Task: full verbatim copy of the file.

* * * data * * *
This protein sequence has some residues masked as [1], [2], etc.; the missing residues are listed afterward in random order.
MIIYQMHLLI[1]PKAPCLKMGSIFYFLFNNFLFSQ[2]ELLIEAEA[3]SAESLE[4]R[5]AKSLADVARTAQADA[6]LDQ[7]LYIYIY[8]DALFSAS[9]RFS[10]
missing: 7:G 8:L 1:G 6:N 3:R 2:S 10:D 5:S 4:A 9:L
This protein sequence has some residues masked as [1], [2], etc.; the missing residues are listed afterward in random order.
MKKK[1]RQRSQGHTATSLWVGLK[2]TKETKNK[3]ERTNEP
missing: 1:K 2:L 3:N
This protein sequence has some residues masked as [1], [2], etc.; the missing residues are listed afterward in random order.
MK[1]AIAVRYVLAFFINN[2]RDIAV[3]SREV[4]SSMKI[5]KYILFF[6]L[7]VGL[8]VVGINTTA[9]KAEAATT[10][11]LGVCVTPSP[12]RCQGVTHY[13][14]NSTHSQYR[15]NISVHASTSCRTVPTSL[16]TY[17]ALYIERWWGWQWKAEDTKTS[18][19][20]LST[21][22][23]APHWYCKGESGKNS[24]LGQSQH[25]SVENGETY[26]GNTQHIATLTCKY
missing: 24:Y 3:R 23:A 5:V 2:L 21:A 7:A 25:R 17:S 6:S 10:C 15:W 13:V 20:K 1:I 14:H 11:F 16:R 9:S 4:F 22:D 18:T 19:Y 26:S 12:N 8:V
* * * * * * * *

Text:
This protein sequence has some residues masked as [1], [2], etc.; the missing residues are listed afterward in random order.
MIIYQMHLLI[1]PKAPCLKMGSIFYFLFNNFLFSQ[2]ELLIEAEA[3]SAESLE[4]R[5]AKSLADVARTAQADA[6]LDQ[7]LYIYIY[8]DALFSAS[9]RFS[10]
missing: 7:G 8:L 1:G 6:N 3:R 2:S 10:D 5:S 4:A 9:L
This protein sequence has some residues masked as [1], [2], etc.; the missing residues are listed afterward in random order.
MKKK[1]RQRSQGHTATSLWVGLK[2]TKETKNK[3]ERTNEP
missing: 1:K 2:L 3:N
This protein sequence has some residues masked as [1], [2], etc.; the missing residues are listed afterward in random order.
MK[1]AIAVRYVLAFFINN[2]RDIAV[3]SREV[4]SSMKI[5]KYILFF[6]L[7]VGL[8]VVGINTTA[9]KAEAATT[10][11]LGVCVTPSP[12]RCQGVTHY[13][14]NSTHSQYR[15]NISVHASTSCRTVPTSL[16]TY[17]ALYIERWWGWQWKAEDTKTS[18][19][20]LST[21][22][23]APHWYCKGESGKNS[24]LGQSQH[25]SVENGETY[26]GNTQHIATLTCKY
missing: 24:Y 3:R 23:A 5:V 2:L 21:A 7:A 25:R 17:S 6:S 10:C 15:W 13:V 20:K 1:I 14:H 11:F 16:R 9:S 4:F 22:D 18:T 19:Y 26:S 12:N 8:V